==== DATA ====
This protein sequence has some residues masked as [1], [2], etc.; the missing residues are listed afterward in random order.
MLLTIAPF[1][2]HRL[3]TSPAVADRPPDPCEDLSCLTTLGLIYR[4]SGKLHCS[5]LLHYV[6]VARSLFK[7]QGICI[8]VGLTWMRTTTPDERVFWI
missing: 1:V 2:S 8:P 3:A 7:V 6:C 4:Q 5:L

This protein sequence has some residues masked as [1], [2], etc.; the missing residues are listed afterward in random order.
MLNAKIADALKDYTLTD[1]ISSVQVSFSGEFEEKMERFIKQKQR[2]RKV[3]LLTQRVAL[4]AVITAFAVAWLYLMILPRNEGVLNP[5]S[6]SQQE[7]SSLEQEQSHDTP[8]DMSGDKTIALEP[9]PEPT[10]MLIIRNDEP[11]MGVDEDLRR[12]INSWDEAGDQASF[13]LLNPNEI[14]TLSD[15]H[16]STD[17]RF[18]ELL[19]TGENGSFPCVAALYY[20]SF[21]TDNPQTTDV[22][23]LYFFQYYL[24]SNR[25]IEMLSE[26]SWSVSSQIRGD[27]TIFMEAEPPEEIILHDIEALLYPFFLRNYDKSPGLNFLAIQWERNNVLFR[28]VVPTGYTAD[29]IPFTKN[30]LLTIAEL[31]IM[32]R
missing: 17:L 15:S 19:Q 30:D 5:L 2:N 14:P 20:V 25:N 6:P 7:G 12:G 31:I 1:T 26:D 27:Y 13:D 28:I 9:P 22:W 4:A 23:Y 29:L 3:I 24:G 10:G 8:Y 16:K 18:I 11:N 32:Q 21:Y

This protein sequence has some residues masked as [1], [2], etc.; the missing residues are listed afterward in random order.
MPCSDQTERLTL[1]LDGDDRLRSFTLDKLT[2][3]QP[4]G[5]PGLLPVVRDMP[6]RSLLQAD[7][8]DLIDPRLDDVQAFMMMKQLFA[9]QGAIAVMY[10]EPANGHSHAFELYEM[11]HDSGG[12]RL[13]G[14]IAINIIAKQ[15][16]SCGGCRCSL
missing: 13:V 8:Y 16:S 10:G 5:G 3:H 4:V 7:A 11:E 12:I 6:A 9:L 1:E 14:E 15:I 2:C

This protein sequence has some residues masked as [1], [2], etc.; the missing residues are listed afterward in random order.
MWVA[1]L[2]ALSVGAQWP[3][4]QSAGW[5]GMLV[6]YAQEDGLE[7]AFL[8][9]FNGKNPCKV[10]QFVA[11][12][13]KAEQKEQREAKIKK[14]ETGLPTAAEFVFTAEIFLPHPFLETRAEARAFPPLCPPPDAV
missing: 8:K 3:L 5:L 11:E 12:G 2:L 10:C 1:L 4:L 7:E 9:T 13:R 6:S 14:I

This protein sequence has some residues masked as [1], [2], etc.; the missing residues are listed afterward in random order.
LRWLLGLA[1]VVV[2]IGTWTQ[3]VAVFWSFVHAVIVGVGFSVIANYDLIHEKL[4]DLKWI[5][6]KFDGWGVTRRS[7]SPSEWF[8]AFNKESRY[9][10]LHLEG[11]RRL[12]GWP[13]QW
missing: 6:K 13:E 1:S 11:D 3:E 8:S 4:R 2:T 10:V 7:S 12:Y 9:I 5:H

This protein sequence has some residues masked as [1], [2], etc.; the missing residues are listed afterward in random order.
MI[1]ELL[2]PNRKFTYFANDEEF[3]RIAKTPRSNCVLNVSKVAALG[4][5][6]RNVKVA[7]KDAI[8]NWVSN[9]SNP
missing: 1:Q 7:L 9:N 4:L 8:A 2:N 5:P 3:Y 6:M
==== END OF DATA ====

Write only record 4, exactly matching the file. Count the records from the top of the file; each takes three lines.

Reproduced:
This protein sequence has some residues masked as [1], [2], etc.; the missing residues are listed afterward in random order.
MWVA[1]L[2]ALSVGAQWP[3][4]QSAGW[5]GMLV[6]YAQEDGLE[7]AFL[8][9]FNGKNPCKV[10]QFVA[11][12][13]KAEQKEQREAKIKK[14]ETGLPTAAEFVFTAEIFLPHPFLETRAEARAFPPLCPPPDAV
missing: 8:K 3:L 5:L 11:E 12:G 2:L 10:C 1:L 4:L 7:E 9:T 13:R 6:S 14:I